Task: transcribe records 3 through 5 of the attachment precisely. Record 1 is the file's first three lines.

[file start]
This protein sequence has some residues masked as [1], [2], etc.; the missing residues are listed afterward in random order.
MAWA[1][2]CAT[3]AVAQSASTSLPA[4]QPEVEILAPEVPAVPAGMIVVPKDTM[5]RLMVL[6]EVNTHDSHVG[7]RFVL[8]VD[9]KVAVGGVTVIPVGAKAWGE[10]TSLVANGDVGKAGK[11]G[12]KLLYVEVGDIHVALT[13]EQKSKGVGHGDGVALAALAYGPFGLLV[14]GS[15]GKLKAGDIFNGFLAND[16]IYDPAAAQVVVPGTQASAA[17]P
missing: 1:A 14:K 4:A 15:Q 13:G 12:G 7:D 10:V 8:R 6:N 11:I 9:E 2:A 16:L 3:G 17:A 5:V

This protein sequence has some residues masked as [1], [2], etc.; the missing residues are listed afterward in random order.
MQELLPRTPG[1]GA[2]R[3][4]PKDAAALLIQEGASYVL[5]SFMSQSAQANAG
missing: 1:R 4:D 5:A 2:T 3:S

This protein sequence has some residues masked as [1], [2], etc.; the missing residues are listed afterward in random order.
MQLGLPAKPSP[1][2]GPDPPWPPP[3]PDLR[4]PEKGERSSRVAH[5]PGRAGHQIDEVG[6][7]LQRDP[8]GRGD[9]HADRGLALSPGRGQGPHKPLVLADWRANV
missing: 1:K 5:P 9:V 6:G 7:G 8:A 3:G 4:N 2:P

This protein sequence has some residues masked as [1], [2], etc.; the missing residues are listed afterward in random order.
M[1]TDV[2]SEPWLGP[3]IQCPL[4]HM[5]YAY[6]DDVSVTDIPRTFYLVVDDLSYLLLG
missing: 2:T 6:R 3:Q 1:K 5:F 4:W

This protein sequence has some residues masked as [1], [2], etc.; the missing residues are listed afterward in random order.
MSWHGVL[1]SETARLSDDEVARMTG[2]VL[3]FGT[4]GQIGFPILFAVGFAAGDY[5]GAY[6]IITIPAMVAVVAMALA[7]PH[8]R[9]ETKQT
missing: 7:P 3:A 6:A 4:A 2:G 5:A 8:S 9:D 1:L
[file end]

This protein sequence has some residues masked as [1], [2], etc.; the missing residues are listed afterward in random order.
MQLGLPAKPSP[1][2]GPDPPWPPP[3]PDLR[4]PEKGERSSRVAH[5]PGRAGHQIDEVG[6][7]LQRDP[8]GRGD[9]HADRGLALSPGRGQGPHKPLVLADWRANV
missing: 1:K 5:P 9:V 6:G 7:G 8:A 3:G 4:N 2:P

This protein sequence has some residues masked as [1], [2], etc.; the missing residues are listed afterward in random order.
M[1]TDV[2]SEPWLGP[3]IQCPL[4]HM[5]YAY[6]DDVSVTDIPRTFYLVVDDLSYLLLG
missing: 2:T 6:R 3:Q 1:K 5:F 4:W

This protein sequence has some residues masked as [1], [2], etc.; the missing residues are listed afterward in random order.
MSWHGVL[1]SETARLSDDEVARMTG[2]VL[3]FGT[4]GQIGFPILFAVGFAAGDY[5]GAY[6]IITIPAMVAVVAMALA[7]PH[8]R[9]ETKQT
missing: 7:P 3:A 6:A 4:A 2:G 5:A 8:S 9:D 1:L